Ok so here's one of the questions we've been assigned...

So I can graphically see what this relation looks like, and from that I've shown it's reflexive. Now I'm working on proving it as being symmetric, but I can't put it into words.

b) ~ is symmetric. Well we want to show that aRb -> bRa, so [tex]5 | a^2+4b^2[/tex] -> [tex]5 | b^2+4a^2[/tex]. Well I can see graphically once again that [tex]b^2+4a^2[/tex] will always give me a multiple of 5 - this is what I can't put into words... I can't really figure out how to express aRb -> bRa... From another help source I was told this;

[tex]5 | a^2+4b^2[/tex] iff [tex]5 | a^2-b^2[/tex], so then I was told to [tex]a^2+4b^2 - a^2-b^2 = 5b^2[/tex], which is a multiple of 5. But I don't see how the hell that works... But it's based on some equivalance class, modulous 5 (maybe?) that's 4 = -1...

c) ~ is transitive. Graphically this looks true. We need to show that aRb and bRc -> aRc. But I'm not sure where to start on this... I don't see where c fits in.

That 5 divides a^{2}+ 4b^{2} if and only if 5 divides a^{2}- b^{2} is a very good hint! Of course, it's clear that it is true: if 5 divides a^{2}- b^{2} then it certainly divides a^{b}- b^{2}+ 5b^{2} and vice versa.

The point is that if a^{2}+ 4b^{2} is not obviously "symmetric" but a^{2}- b^{2} certainly is: if a^{2}- b^{2} is divisible by 5 then b^{2}- a^{2}= -(a^{2}- b^{2}) certainly is!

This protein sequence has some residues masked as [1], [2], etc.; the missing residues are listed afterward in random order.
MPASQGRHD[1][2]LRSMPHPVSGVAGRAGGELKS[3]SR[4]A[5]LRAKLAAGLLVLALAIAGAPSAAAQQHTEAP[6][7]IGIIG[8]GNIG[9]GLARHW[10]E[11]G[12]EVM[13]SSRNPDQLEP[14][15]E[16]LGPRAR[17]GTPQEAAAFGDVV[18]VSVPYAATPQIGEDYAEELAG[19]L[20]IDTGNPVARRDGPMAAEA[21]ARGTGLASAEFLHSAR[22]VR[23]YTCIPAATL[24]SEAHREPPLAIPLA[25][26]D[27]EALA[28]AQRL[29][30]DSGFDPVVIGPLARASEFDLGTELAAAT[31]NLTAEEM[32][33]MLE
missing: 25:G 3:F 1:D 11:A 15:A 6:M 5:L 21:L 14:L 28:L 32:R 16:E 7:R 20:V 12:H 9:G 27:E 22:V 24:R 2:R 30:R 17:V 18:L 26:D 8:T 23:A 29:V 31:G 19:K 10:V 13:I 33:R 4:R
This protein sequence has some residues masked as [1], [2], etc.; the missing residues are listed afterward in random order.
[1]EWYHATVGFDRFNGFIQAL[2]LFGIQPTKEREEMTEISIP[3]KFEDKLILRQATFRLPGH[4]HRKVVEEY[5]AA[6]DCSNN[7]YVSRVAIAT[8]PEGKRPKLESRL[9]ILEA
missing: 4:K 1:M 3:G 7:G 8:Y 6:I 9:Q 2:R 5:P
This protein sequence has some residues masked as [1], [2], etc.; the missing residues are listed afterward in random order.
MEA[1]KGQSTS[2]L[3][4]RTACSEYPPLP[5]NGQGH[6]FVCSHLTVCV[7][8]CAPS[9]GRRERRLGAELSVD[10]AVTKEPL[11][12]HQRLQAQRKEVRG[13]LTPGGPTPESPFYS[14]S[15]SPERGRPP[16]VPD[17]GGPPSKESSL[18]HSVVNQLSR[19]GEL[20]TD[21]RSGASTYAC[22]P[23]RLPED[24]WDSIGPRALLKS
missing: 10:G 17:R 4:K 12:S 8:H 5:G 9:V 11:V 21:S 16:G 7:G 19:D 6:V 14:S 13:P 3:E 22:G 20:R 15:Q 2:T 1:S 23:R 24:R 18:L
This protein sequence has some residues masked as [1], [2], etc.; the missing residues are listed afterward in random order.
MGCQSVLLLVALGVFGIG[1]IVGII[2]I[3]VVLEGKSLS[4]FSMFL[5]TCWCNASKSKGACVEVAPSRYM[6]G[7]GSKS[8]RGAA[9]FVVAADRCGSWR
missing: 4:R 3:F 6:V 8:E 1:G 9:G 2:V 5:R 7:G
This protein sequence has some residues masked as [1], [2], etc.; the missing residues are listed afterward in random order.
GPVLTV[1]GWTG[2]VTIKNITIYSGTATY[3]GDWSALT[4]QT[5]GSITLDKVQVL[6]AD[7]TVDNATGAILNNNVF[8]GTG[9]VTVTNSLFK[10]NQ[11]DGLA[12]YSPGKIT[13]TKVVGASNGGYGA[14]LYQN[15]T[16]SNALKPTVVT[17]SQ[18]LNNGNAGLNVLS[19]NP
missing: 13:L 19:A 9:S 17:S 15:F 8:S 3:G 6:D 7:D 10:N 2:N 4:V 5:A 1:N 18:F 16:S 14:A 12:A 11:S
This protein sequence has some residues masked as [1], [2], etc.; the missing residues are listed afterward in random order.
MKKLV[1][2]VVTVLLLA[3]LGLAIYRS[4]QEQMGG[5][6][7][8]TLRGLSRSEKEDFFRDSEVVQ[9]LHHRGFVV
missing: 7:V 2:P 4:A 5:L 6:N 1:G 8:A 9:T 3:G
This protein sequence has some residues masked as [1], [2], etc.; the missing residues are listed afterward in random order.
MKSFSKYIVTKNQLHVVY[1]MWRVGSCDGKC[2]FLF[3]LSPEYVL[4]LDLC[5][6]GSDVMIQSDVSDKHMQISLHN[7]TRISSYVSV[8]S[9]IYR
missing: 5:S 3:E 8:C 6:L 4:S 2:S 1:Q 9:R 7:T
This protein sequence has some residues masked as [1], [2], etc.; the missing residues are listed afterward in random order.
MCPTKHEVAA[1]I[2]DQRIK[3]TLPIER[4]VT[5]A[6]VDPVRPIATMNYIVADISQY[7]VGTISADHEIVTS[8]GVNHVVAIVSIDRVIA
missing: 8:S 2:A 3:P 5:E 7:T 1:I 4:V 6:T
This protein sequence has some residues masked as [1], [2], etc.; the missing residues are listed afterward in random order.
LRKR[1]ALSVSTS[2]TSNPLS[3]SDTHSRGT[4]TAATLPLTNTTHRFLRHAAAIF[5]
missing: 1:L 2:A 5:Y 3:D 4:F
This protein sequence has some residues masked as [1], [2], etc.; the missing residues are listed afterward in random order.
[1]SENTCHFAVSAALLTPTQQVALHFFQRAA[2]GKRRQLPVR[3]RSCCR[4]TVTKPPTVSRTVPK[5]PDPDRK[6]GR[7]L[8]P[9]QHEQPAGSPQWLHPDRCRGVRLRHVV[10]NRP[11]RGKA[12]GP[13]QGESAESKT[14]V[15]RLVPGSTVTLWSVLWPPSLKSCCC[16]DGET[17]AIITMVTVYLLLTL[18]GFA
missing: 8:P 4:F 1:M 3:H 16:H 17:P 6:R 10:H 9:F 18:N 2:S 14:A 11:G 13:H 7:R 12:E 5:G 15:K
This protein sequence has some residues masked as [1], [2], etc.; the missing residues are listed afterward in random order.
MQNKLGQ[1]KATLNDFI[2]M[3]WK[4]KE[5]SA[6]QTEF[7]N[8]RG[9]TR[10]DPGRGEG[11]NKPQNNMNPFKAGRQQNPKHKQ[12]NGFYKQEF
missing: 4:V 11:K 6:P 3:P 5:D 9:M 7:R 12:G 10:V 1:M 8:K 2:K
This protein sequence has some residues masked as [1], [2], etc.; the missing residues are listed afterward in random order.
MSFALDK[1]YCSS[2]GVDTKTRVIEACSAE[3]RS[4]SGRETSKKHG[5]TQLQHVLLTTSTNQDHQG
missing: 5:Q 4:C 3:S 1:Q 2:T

Once again, that lovely "5 divides a^{2}+ 4b^{2} if and only if 5 divides a^{2}- b^{2}" is key. If 5 divides a^{2}- b^{2}and 5 divides b^{2}- c^{2} then what can you say about a^{2}- c^{2}= (a^{2}- b^{2})- (b^{2}- c^{2})?

a^2 - b^2 is obviously symmetric? I don't see it =\ can you explain this further?

[edit] Ohh... So it's like aRb -> bRa (for all a,b in some set). I see it now. But I don't see why we are using a^2-b^2, where did it come from? What made you say, oh well 5|a^2+4b^2 iff 5|a^2-b^2.

I can follow this really well; but never in a million years would I have used the idea that I could just subtract a mulitple of 5... But yes, this now makes sense.